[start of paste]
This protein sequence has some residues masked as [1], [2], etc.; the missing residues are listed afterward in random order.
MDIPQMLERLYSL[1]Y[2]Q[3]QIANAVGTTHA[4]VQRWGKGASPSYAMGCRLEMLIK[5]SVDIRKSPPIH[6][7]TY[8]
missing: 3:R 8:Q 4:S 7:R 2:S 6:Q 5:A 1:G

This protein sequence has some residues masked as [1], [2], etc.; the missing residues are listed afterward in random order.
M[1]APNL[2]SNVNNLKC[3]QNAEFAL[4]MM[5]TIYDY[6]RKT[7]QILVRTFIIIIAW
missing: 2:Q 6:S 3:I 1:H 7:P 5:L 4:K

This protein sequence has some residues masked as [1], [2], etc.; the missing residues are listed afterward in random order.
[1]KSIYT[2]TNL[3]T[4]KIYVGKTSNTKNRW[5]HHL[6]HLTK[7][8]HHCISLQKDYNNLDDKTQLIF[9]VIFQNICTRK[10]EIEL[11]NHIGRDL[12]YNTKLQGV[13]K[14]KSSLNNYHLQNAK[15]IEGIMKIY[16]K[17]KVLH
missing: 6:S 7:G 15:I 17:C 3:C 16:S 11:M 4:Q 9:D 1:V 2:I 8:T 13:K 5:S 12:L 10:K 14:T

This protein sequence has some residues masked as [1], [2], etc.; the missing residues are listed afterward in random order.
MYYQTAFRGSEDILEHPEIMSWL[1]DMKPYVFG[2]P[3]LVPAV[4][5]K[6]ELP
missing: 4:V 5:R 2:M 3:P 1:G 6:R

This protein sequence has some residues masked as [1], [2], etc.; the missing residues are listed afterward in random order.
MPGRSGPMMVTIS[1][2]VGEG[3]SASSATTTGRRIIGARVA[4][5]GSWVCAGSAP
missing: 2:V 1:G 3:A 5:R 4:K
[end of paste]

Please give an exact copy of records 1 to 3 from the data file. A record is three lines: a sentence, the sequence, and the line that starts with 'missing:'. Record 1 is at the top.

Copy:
This protein sequence has some residues masked as [1], [2], etc.; the missing residues are listed afterward in random order.
MDIPQMLERLYSL[1]Y[2]Q[3]QIANAVGTTHA[4]VQRWGKGASPSYAMGCRLEMLIK[5]SVDIRKSPPIH[6][7]TY[8]
missing: 3:R 8:Q 4:S 7:R 2:S 6:Q 5:A 1:G

This protein sequence has some residues masked as [1], [2], etc.; the missing residues are listed afterward in random order.
M[1]APNL[2]SNVNNLKC[3]QNAEFAL[4]MM[5]TIYDY[6]RKT[7]QILVRTFIIIIAW
missing: 2:Q 6:S 3:I 1:H 7:P 5:L 4:K

This protein sequence has some residues masked as [1], [2], etc.; the missing residues are listed afterward in random order.
[1]KSIYT[2]TNL[3]T[4]KIYVGKTSNTKNRW[5]HHL[6]HLTK[7][8]HHCISLQKDYNNLDDKTQLIF[9]VIFQNICTRK[10]EIEL[11]NHIGRDL[12]YNTKLQGV[13]K[14]KSSLNNYHLQNAK[15]IEGIMKIY[16]K[17]KVLH
missing: 6:S 7:G 15:I 17:C 3:C 16:S 11:M 4:Q 9:D 1:V 2:I 8:T 13:K 5:S 12:L 10:K 14:T